Mr. Mosler credited Mr. Mirante with having the vision for C&W.

“All I did was execute his vision as CEO, finished implementation in building the business out and continued to emphasize that a brand is built on the back of people,” Mr. Mosler said. “Culture counts. People matter. Those were the ethos that Arthur ingrained in the business and I made sure we continued down that path.”

Mr. Mirante became the president of global client development at C&W from 2004 to 2009. He said he was “having fun” in that post, but that it was challenging to no longer have the power to effect change at the company. For example, Mr. Mirante said, he lost the “power to influence the direction of the company.” At the same time, new ownership came in and shifted the focus away from real estate and more on stock prices and earnings, he said.

Mr. Mirante is a “natural leader,” Ms. Foster said, adding, “Arthur would also get in the trenches.”

A natural leader or not, Mr. Mirante has clearly studied great leaders. His office at 623 Fifth Avenue between East 49th and East 50th Streets is packed with books, many of which are on leadership. Three red-jacketed books, displayed face up on a side table in his office are former Mayor Ed Koch’s The Little Red Book of New York Wisdom; The Person Who Changed My Life, edited by Matilda Raffa Cuomo; and Maverick: The Success Story Behind the World’s Most Unusual Workplace, by Ricardo Semler. He even has a Wayne Dyer book on his shelves.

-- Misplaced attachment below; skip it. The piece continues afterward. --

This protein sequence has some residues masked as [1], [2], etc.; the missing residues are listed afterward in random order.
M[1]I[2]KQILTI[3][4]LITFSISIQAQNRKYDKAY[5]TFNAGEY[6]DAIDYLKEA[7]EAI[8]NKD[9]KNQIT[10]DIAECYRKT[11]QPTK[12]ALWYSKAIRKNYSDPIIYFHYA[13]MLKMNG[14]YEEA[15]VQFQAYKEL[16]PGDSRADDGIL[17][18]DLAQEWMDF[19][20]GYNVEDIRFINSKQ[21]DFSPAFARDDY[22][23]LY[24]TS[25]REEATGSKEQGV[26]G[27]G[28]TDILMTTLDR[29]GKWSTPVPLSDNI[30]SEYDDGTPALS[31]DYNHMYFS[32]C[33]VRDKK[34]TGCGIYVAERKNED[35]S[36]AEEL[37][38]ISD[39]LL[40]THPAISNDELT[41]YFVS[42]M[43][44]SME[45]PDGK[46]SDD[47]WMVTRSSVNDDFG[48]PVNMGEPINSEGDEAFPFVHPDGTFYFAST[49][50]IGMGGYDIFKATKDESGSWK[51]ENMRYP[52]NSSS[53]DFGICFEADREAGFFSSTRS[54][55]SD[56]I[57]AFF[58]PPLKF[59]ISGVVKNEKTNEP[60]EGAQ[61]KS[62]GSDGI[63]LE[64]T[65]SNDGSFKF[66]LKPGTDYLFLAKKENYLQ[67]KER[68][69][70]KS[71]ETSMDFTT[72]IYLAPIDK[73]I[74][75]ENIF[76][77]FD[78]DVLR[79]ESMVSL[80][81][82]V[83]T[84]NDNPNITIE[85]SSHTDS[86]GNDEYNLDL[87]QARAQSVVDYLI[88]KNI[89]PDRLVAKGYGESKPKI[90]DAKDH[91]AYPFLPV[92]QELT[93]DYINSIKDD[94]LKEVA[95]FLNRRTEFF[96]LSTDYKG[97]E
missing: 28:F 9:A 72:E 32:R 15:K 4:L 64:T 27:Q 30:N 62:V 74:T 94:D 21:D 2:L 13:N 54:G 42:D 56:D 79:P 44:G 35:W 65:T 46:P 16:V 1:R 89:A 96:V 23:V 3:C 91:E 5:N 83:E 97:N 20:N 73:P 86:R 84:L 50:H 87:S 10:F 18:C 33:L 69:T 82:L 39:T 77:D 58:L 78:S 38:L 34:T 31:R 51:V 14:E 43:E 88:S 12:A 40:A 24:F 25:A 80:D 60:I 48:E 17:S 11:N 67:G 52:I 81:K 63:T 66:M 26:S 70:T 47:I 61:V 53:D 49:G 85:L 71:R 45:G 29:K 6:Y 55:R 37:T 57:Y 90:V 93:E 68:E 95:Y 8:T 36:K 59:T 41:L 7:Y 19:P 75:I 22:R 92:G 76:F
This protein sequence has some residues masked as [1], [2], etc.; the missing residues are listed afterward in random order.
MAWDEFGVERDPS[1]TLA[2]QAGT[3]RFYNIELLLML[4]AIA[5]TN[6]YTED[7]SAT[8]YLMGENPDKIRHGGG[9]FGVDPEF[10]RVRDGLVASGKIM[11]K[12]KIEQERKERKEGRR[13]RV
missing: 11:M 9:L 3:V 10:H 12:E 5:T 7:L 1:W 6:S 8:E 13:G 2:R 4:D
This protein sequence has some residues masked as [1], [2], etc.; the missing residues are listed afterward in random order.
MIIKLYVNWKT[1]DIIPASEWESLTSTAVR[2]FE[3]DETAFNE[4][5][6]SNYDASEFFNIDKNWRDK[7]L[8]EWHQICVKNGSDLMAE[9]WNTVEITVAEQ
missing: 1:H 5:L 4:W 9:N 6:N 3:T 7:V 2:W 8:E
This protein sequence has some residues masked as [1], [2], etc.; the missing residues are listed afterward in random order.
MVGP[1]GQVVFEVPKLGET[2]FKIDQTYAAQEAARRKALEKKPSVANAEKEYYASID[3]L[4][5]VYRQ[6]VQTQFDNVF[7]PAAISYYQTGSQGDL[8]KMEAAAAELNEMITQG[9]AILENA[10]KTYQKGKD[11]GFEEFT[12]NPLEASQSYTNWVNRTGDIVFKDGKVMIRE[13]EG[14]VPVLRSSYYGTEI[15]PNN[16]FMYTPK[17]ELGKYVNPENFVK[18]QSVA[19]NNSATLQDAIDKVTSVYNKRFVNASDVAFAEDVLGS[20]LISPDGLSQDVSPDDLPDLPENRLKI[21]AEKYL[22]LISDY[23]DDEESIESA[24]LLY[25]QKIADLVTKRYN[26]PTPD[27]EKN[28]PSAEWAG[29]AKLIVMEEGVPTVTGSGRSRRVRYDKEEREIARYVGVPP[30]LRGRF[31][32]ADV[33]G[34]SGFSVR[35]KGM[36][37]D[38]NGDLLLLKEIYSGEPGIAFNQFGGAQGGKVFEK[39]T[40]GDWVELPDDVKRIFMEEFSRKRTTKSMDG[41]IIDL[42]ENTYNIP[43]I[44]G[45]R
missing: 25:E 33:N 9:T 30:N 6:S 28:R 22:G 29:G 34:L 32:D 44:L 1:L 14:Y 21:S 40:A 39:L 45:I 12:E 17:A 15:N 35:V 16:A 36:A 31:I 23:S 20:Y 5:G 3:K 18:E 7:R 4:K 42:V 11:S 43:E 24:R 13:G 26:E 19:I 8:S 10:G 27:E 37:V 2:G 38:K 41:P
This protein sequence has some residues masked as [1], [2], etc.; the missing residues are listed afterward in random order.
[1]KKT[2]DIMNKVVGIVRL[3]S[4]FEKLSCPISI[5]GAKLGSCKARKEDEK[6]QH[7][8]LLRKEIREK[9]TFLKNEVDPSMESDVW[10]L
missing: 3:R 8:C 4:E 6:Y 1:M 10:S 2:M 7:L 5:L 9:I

It was because of Mr. Mirante’s acumen and relationship-building with former Citigroup Chief Sanford Weill and his wife Joan, then chairwoman of the Alvin Ailey Dance Foundation, that made the Joan Weill Center for Dance happen, Ms. Foster said. The dance company’s new home back then, at 405 West 55th Street at Ninth Avenue, officially opened in 2005. At 77,000 square feet, the eight-floor structure is the largest building dedicated to dance in New York City.